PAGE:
The docs for flash.utils.setTimeout() state:

Instead of using this method, consider creating a Timer object, with the specified interval, using 1 as the repeatCount parameter (which sets the timer to run only once).

Does anyone know if there is a (significant) advantage in doing so? Using setTimeout is a lot easier when you only need to delay 1 call.


setTimeout actually uses a Timer subclass, the SetIntervalTimer, which is an internal class. You can check by doing setTimeout(function ():void { throw "booom"; }, 1);. You'll see it in the stack trace.

As such, I cannot really see a big disadvantage. The only difference is, that you have 2 anonymous calls instead of one. OTOH, in performance critical situations, you shouldn't be using either (except one internal timer) to avoid frequent instantiation of TimerEvent objects.

Basically, I think it's a matter of taste. Adobe decided, the AS3 event system is the shizzle, so they promote it.



  • Gives you more control as you can register more event listeners to receive the event rather than a single one with setTimeout

  • You can control the start time and
    the number of repetitions ( not very useful against setTimeout, as this
    has to run just once and after a
    delay considering the immediate time it was called)

  • More lines to write, even more if you need to differentiate with parameters ( custom event class for this )
  • Use of event listeners which is
    standard practice in as3.
  • Cleaner look


  • Easier to use

  • Less code to write

  • Parameters can be easily sent;

I prefer the Timer class but I've seen setTimeout being frequently used by programmers.

Also if you are using Tweening libraries,some support delayed call

For example TweenMax TweenMax.delayedCall(2, myFunction, ["myParam"]);

For all those who say that setTimeout is deprecated, this is non sense..


I believe you can't see any "deprecated" keyword around setTimeout here


setTimeout is working perfectly well in external .as files.

Just use this in the class :

import flash.utils.*;
import flash.events.TimerEvent;

It's my understanding that setTimeout is depreciated in AS3. I'm having a bit of trouble finding the source of the setTimeout code, but I also believe it's easier to clear up any references to the Timer object, than with setTimeout (if I remember correctly from AS2).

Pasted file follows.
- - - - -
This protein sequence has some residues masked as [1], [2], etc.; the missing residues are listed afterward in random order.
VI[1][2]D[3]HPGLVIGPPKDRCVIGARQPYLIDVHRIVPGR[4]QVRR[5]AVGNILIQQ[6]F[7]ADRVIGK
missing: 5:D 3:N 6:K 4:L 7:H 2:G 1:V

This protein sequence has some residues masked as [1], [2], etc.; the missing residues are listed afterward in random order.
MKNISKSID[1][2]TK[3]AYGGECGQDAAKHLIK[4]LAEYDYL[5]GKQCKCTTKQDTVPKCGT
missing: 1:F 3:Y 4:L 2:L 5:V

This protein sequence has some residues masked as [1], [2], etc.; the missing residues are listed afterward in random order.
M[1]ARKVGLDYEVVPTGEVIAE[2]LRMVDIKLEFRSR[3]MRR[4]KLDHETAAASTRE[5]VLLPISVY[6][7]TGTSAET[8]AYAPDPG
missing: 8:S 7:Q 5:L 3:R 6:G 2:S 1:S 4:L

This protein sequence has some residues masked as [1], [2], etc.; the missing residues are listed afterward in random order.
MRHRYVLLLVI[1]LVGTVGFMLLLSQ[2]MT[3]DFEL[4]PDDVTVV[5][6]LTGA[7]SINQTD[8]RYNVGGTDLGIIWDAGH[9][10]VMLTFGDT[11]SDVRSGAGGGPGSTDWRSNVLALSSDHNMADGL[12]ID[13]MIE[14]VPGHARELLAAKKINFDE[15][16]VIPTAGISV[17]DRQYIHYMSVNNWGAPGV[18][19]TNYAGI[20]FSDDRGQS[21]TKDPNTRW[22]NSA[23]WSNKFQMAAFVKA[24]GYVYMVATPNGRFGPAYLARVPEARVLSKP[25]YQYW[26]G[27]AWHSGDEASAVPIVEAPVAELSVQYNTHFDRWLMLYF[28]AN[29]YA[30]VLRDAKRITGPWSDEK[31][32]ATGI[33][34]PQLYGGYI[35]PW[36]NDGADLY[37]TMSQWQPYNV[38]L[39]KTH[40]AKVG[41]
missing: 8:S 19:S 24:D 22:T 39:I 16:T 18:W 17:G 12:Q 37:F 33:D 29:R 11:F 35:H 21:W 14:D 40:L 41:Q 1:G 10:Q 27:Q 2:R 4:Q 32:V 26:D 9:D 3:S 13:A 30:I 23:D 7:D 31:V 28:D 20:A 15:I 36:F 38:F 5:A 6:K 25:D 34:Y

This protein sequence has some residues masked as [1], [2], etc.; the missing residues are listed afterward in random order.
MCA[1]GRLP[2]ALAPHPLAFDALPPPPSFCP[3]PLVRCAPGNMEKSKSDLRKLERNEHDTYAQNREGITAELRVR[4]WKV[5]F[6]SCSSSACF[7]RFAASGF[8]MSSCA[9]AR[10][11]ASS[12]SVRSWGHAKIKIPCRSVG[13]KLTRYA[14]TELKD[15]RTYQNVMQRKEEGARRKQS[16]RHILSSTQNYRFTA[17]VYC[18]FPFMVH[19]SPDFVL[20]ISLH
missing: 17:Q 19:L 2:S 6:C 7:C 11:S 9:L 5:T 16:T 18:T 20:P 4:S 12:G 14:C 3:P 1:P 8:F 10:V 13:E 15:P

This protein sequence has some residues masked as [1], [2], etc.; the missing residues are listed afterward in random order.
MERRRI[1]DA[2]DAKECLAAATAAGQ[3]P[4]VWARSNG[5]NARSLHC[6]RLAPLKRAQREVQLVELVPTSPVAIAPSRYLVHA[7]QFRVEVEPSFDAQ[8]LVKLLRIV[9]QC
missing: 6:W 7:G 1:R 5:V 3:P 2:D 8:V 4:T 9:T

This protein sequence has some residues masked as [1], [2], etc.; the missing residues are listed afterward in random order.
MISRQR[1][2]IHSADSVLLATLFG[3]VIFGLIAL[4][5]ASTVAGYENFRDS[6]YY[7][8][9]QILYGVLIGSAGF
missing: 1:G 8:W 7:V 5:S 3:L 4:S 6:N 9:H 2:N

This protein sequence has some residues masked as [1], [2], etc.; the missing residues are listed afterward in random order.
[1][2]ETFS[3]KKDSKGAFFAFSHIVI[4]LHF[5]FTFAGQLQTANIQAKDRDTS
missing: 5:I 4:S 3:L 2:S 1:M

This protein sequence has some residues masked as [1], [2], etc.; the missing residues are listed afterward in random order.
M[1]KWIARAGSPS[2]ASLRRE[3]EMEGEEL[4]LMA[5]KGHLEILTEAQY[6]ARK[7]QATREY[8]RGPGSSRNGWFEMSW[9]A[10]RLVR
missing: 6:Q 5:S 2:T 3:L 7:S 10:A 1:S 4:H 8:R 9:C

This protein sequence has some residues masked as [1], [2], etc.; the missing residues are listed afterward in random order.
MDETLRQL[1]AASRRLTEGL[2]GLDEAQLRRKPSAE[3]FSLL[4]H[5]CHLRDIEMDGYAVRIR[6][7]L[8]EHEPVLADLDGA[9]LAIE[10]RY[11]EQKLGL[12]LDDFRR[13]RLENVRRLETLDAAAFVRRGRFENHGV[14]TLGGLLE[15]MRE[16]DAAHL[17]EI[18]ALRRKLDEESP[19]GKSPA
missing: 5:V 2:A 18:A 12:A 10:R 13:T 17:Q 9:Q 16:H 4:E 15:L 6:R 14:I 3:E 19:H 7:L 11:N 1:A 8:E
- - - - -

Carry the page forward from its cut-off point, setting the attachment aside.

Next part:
Usually something becomes deprecated if there becomes new and more powerful way to achieve something.

Yes setTimeout is much more easier to setup in some cases, but it is much more limited in other cases.

I would use the Timer class, because usually when something is deprecated, it means support may be removed for it sometime in the future, and then your code won't work.

  • generally a good reasoning, but unlikely to happen with flash player. adobe really cares a lot about backward compatibility and legacy support. also, in this case, one can rewrite the function within a couple of lines. – back2dos Apr 21 '10 at 15:33
  • @back2dos, yes you are right in the case with Adobe, but why not follow good practices in general? – Martin Konecny Apr 21 '10 at 15:36
  • what other than Adobe's opinion makes timers a better practice than setTimeout? I agree, a Timer offers more possibilities then setInterval and setTimer, but then again, AVM2 bytecode offers more possibilities than ActionScript :D I think setTimeout is a useful function. If it weren't there, I'd write it on my own. To me, it is good practice for code to be concise, because that makes it readable and understandable. so while I generally agree, deprecation is usually to be taken seriously, in the case of ActionScript 3, I often feel it's really just a matter of taste. – back2dos Apr 22 '10 at 10:47

The problem is, the Timer object is not at all accurate, and is subject to framerate fluctuations. Read http://forums.adobe.com/message/892631. I created my own Timer (called RealTimer) using the Date object and it is much more accurate. I recommend doing the same.


setTimeout is not working in external .as files.

  • hi . nice to see you here :) anyway: could you go a little more into detail? what do you mean by "external"? – back2dos Apr 21 '10 at 15:17
  • By external .as files i mean classes. Is anyone here using as3 without classes? PS: Do we know each other? – Cristi Băluță Apr 22 '10 at 4:06
  • Strange. Works perfectly for me, no matter whether compiled with the IDE or mxmlc. PS: not personally, but from the haXe mailing list. :) – back2dos Apr 22 '10 at 8:44
  • Oh, sorry for the misinformation then, seems i can't reproduce it myself. Probably the compiler was confused by another error and gave me this one. Was for a flash project after 2 years of programming only in haxe :P – Cristi Băluță Apr 22 '10 at 10:37
  • I was just going to correct you after a talk with Virusescu :) – Oliver Apr 22 '10 at 11:40

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